Thursday, March 30, 2006

Rands In Repose: N.A.D.D.

OK, I've just learned I have a new disorder: NADD (Nerd Attention Deficiency Disorder. Details about this tragic-but-highly-entertaining condition can be found at Rands In Repose: N.A.D.D.
Compared to the poster, though, I have a relatively mild case. For example, at the moment I'm only:
1. Backing up my computer
2. Typing this blog post
3. Monitoring my work email
4. Monitoring whatever new stuff comes up on my Google Sidebar
5. Monitoring my personal email
6. Listening to Morning Edition on NPR

Wait... OK... maybe I do have a severe case. Oh, well... Let's hear it for drinking from the information firehose!

Friday, March 24, 2006

thingoid » Stumble your way around the web

I've found a new online time-waster (as if I needed another one): StumbleUpon. Rather than spend lots of time describing, I'll just point to an excellent description at thingoid:
thingoid » Stumble your way around the web

Thanks to StumbleUpon, I have created my own South Park character, found new ways to insult people in Latin... and found some useful reference sites. Let's hear it for serendipity!

Unseen. Unforgotten.

From the Birmingham (AL) News site, Unseen. Unforgotten:
In November 2004, [Alexander] Cohn went through an equipment closet at the newspaper in search of a lens and saw a cardboard box full of negatives marked, "Keep. Do Not Sell."
What had Cohn found?  5000 images documenting the Civil Rights Movement from 1950-1965, many of which had never been published.  The Birmingham News has put together a wonderful web site to showcase the photos:  If you ever needed evidence of a picture being worth a thousand words, you'll find that evidence here.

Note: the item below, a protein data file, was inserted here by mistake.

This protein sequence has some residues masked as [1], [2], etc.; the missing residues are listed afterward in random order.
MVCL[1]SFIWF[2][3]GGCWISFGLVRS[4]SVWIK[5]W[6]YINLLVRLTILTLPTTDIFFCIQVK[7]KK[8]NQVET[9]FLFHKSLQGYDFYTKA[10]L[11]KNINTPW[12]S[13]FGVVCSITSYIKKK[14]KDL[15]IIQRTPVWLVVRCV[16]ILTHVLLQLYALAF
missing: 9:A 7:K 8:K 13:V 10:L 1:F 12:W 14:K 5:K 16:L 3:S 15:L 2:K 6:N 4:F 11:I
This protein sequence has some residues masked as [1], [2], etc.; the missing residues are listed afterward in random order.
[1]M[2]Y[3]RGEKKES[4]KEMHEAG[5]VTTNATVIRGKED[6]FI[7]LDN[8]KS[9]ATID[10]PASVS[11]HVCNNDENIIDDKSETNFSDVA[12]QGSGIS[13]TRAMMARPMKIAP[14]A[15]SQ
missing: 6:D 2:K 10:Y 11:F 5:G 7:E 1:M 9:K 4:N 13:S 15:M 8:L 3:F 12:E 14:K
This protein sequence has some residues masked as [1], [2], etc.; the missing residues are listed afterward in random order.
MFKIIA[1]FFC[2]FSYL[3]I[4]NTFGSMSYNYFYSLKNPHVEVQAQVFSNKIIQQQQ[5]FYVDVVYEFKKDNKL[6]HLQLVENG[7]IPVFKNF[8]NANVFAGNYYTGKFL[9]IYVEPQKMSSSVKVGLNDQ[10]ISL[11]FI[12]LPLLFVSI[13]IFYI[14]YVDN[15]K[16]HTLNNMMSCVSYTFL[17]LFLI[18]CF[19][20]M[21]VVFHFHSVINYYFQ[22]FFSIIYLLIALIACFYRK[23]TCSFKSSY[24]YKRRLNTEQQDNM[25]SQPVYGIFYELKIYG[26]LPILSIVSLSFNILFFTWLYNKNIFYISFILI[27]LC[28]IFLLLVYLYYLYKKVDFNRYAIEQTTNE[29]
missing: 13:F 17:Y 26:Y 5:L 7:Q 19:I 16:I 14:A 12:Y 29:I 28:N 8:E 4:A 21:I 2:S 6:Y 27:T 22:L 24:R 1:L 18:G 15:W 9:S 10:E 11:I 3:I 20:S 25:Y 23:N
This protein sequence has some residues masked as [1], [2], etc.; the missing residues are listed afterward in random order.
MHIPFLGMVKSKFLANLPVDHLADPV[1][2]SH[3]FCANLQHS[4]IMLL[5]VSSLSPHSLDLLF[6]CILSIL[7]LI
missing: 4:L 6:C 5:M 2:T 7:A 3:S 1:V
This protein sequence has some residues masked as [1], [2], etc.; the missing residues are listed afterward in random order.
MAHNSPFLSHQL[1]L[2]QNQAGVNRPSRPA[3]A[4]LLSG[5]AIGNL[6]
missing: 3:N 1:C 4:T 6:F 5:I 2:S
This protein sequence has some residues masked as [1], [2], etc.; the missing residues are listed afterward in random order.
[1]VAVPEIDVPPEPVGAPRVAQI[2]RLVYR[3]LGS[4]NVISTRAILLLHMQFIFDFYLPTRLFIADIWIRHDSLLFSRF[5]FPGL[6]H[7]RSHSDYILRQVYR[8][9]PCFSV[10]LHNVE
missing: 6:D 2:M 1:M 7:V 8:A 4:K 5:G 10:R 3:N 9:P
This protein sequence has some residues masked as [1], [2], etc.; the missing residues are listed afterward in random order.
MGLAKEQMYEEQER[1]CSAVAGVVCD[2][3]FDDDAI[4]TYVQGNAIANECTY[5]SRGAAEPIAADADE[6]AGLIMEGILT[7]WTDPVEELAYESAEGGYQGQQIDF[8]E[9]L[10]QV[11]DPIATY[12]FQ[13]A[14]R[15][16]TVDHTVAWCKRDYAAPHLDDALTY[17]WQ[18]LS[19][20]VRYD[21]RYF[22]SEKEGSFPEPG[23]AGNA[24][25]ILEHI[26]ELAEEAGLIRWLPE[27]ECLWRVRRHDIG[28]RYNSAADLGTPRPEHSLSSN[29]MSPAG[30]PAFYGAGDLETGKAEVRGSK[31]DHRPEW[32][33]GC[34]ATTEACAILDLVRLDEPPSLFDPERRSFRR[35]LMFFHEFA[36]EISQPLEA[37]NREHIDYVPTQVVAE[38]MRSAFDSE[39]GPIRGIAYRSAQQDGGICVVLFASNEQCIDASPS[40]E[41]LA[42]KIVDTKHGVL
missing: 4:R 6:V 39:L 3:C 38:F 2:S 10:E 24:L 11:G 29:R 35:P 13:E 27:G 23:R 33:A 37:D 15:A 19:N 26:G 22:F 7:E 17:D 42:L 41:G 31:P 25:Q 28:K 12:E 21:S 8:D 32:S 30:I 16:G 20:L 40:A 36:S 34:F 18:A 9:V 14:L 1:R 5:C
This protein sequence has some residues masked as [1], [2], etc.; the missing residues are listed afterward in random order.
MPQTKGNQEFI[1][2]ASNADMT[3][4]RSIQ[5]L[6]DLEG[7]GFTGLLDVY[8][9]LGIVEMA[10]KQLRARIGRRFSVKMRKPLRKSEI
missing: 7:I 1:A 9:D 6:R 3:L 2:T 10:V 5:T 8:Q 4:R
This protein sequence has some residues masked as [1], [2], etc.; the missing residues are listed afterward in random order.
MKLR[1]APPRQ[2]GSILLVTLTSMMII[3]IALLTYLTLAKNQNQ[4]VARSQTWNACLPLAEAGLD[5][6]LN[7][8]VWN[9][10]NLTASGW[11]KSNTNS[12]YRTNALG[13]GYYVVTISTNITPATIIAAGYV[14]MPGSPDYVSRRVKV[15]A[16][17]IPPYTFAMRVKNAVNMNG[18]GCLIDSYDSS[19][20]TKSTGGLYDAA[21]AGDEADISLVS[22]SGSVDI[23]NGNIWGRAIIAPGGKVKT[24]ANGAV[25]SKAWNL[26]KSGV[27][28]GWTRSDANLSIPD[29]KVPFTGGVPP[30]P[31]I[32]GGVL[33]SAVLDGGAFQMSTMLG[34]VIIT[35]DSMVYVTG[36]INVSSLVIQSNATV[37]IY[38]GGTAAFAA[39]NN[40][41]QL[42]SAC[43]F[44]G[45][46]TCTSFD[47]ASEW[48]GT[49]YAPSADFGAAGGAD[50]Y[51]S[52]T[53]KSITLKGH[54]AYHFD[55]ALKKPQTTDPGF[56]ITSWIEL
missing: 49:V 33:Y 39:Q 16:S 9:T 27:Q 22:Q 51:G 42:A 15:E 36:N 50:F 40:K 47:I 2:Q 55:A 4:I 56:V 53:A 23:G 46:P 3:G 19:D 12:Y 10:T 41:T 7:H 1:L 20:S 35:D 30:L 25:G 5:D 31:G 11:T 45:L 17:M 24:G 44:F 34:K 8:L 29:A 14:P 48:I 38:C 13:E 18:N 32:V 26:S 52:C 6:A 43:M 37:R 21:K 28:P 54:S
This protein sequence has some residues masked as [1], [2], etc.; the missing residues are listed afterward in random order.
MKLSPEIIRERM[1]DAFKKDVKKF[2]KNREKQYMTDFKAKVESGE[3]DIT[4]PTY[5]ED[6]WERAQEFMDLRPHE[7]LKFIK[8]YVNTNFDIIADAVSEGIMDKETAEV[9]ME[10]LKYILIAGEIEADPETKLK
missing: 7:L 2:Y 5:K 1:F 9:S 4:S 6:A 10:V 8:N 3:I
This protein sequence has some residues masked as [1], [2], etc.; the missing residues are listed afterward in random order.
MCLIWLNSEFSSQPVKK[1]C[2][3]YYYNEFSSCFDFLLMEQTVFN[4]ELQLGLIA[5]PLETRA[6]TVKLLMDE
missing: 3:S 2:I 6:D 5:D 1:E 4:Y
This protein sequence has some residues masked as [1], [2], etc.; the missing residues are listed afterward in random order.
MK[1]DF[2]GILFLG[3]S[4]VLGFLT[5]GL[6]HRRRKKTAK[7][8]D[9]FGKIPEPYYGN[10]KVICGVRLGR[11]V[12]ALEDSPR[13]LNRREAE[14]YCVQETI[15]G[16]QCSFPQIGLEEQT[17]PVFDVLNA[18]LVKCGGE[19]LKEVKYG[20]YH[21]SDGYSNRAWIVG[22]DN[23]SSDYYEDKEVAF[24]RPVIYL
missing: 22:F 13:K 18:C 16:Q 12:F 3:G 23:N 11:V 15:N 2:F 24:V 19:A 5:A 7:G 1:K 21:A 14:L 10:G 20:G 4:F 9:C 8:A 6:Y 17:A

Thursday, March 23, 2006

"The Framers and the Faithful" by Steven Waldman

"The Framers and the Faithful" is a lengthy essay by Steven Waldman, editor in chief of Beliefnet, published in the Washington Monthly. In it, Waldman argues that evangelical Christian leaders at the time of our nation's founding argued adamently in favor of separating church and state, in contrast to their spiritual descendents in the modern evangelical movement. Those early evangelicals were members of a minority movement persecuted by the established churches of their day. As such, they viewed a state-established church, along with any other government-supported religious activity, as a threat to their survival. They also saw state-sponsored religion as leading to the moral decay of both clergy and laity.

So, what has changed in the evangelical movement to cause such an about-face today? Waldman doesn't directly address that question. IMHO, the difference is simple: today's evangelicals have much more political power and social influence than their brethren of yesteryear, so any state-sponsored religious activity would likely be in line with their beliefs. What too many of us Christians forget, however, is that political winds change. Once government becomes excessively entangled with religion, it will be difficult to disentangle it when different political views predominate. In the long run, the separation of church and state is most important for protecting churches from excessive government influence rather than the other way around.

Wednesday, March 15, 2006

Need to update lots of blogs? Try Qumana

This is my first blog post written with Qumana, a free blog editor. According to the Qumana site (, Qumana provides more sophisticated blog authoring tools than most blog sites. It also allows you to post the same content to multiple blogs. The software is available for Windows and Mac. I'll experiment with it over the next few weeks and (if I remember) post an update on how it works.
Powered By Qumana

Friday, March 10, 2006

Out of Context Quote of the Day

"It's good to see cannibalistic maniacs are taking culinary advice from Ozzy Osbourne."

To read the source of this wonderful sentence, check out the Chicago Tribune's review of The Hills Have Eyes: Metromix. Fast-Paised review: ‘The Hills Have Eyes'